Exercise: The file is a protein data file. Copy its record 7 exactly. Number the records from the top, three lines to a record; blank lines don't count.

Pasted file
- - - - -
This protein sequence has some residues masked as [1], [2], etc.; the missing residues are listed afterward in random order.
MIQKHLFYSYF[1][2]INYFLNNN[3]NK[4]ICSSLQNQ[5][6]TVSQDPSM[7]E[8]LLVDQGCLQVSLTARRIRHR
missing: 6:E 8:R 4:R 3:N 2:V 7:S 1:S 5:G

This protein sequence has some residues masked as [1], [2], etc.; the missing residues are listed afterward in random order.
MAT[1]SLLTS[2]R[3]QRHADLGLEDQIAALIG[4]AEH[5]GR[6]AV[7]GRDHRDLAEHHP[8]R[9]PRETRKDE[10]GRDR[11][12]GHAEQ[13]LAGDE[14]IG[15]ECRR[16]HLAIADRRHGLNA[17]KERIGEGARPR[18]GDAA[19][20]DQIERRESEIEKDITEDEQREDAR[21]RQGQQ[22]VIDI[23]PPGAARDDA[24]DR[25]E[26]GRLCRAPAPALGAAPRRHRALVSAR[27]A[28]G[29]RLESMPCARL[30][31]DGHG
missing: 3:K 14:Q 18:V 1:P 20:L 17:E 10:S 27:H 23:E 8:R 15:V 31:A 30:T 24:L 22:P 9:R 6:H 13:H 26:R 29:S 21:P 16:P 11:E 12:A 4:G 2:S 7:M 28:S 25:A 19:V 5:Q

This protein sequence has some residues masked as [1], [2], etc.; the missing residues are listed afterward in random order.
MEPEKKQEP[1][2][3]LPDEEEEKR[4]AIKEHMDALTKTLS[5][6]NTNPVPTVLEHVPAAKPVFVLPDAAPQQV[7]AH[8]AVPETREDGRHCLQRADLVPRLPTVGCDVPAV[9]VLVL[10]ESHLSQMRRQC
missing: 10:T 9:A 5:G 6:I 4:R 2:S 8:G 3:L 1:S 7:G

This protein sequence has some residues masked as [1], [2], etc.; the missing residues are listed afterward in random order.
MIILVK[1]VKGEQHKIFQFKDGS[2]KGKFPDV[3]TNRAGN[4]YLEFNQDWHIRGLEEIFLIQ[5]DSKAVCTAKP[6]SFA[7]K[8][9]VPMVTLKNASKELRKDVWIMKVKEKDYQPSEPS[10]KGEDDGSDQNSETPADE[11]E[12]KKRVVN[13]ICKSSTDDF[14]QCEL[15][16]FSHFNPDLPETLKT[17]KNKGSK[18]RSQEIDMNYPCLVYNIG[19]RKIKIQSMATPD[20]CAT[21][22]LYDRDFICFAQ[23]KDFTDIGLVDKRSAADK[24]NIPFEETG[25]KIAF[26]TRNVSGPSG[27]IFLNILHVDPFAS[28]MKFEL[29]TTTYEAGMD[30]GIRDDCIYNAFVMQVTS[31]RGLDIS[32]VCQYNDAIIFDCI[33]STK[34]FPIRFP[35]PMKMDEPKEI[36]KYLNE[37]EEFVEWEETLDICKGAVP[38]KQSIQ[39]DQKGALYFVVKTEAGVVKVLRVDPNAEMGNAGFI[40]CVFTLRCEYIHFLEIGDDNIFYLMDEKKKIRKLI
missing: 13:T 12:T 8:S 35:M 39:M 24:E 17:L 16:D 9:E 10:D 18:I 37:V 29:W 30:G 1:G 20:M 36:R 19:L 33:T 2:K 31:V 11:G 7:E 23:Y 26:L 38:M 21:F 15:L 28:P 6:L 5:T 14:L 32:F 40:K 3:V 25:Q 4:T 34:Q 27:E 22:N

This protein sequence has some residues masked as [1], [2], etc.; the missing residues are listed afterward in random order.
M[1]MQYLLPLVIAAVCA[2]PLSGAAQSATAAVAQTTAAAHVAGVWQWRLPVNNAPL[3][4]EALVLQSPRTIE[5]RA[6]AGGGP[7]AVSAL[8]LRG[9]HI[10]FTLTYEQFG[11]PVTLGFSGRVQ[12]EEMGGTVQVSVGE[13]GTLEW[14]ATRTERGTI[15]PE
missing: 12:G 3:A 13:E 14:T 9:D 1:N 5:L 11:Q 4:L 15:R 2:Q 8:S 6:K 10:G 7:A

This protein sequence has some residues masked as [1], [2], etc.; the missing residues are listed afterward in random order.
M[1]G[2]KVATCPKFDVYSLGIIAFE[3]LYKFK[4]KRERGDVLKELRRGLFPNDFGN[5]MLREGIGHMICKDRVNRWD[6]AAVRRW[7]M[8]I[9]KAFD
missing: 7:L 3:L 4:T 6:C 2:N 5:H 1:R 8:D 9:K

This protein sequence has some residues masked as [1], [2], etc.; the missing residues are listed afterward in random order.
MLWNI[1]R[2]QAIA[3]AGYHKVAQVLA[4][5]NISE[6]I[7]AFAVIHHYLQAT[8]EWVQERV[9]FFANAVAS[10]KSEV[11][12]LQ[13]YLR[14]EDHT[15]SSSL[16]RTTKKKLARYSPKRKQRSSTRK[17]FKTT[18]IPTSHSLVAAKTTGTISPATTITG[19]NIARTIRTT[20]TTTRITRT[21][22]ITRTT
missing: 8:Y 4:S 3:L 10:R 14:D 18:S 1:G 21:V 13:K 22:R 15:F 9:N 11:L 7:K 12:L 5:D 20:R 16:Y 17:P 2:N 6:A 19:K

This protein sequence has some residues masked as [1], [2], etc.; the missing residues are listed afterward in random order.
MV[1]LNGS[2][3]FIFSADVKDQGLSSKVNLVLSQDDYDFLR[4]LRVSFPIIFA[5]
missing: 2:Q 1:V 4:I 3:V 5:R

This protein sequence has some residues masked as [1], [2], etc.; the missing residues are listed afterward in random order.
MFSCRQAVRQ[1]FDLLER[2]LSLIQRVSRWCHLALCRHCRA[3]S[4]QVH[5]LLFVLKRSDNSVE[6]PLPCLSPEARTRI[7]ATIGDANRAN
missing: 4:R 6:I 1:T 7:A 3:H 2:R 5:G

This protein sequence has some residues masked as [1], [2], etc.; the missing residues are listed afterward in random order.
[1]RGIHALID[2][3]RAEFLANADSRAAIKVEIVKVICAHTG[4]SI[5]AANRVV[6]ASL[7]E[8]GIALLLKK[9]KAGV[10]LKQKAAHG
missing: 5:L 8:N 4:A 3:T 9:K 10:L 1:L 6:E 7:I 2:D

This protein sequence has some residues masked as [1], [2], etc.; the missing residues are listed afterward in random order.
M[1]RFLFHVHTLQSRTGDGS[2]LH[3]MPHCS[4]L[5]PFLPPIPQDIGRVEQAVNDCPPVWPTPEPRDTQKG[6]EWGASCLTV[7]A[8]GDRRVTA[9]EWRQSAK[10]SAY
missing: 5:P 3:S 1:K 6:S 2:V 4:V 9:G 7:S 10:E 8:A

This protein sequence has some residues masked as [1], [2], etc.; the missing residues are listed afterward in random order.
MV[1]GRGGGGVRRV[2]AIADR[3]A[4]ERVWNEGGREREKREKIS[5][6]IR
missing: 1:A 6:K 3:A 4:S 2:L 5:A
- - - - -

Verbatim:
This protein sequence has some residues masked as [1], [2], etc.; the missing residues are listed afterward in random order.
MLWNI[1]R[2]QAIA[3]AGYHKVAQVLA[4][5]NISE[6]I[7]AFAVIHHYLQAT[8]EWVQERV[9]FFANAVAS[10]KSEV[11][12]LQ[13]YLR[14]EDHT[15]SSSL[16]RTTKKKLARYSPKRKQRSSTRK[17]FKTT[18]IPTSHSLVAAKTTGTISPATTITG[19]NIARTIRTT[20]TTTRITRT[21][22]ITRTT
missing: 8:Y 4:S 3:L 10:R 14:D 18:S 1:G 21:V 13:K 22:R 15:F 9:N 11:L 7:K 12:L 5:D 20:R 16:Y 17:P 2:N 6:A 19:K